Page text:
Use this URL to cite or link to this record in EThOS: http://ethos.bl.uk/OrderDetails.do?uin=uk.bl.ethos.642902
Title: Investigating the cellular mechanisms that determine RNMT dependency in breast cancer cells
Author: Dunn, Shanade
ISNI:       0000 0004 5353 0785
Awarding Body: University of Dundee
Current Institution: University of Dundee
Date of Award: 2014
Availability of Full Text:
Access through EThOS:
Access through Institution:
Abstract:
Breast cancer is the leading cause of cancer death in women worldwide. Although significant advances have been made in the treatment of breast cancer, new therapeutic approaches are required. Protein synthesis is often found to be deregulated in cancer and there has been significant effort into developing strategies to inhibit protein synthesis for anti-cancer therapeutics. The addition of the 7-methylguanosine cap (methyl cap) at the 5’ end of mRNA is essential for efficient protein synthesis and cell viability. In humans, RNA guanine-7 methyltransferase (RNMT) methylates the guanosine cap. RNMT expression is essential for cell viability and efficient gene expression. This thesis demonstrates that a subset of breast cancer cells exhibit an enhanced dependence on RNMT for survival, in comparison to immortalised mammary epithelial cells. Moreover, RNMT depletion induces apoptosis in a subset of breast cancer cell lines. Further analyses reveal that this cellular sensitivity to RNMT depletion does not correlate with cellular RNMT expression, RNMT enzymatic activity, global protein synthesis levels, basal cell proliferation rate or c-Myc protein expression. It was found that activating mutations in the gene PIK3CA, which encodes the p110α catalytic subunit of PI3K, contributes to cellular RNMT dependency. Moreover, inhibition of PI3K signalling in a RNMT depletion sensitive breast cancer cell line reverses the sensitivity. These findings provide the first evidence that RNMT dependency in breast cancer is related to PI3K activity/ signalling. Since an estimated 18-40% of breast tumours have activating mutations in PIK3CA, my findings could potentially have significant therapeutic implications.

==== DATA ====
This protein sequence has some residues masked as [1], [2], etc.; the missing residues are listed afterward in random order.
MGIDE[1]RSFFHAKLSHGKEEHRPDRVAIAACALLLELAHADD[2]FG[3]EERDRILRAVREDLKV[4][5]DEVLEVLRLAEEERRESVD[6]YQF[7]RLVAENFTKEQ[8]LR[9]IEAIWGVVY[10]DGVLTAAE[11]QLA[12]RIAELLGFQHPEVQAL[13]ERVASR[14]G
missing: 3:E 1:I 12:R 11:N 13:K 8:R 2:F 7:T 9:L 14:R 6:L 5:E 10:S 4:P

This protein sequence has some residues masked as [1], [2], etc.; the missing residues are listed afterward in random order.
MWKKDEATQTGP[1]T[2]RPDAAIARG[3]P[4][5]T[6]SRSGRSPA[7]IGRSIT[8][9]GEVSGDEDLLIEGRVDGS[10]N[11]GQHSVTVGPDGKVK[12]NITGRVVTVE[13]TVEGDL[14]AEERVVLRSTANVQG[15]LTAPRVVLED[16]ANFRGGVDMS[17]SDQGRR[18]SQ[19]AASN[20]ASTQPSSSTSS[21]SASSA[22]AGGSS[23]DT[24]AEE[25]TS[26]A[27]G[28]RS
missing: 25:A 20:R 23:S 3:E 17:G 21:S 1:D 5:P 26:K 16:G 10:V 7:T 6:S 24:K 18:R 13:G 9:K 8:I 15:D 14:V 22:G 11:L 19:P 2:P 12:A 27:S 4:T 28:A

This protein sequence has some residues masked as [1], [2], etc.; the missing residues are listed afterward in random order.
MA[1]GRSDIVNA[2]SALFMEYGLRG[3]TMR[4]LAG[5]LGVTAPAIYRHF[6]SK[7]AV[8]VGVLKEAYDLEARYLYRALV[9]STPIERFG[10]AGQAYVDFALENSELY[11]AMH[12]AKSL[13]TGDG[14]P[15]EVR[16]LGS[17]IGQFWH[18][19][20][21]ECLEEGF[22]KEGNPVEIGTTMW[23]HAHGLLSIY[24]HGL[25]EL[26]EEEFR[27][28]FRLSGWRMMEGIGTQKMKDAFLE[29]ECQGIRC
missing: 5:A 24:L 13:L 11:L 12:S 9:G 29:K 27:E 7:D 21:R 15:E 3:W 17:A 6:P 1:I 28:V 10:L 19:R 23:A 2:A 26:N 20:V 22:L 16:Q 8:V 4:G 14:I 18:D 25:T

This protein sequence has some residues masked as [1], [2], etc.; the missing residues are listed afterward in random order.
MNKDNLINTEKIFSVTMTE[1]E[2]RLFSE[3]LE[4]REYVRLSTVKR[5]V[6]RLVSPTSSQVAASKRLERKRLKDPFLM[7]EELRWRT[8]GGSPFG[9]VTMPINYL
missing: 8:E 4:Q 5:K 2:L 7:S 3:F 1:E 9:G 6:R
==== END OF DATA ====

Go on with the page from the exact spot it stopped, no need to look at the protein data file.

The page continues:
Supervisor: Cowling, Victoria H. Sponsor: Not available
Qualification Name: Thesis (Ph.D.) Qualification Level: Doctoral
EThOS ID: uk.bl.ethos.642902  DOI: Not available
Share: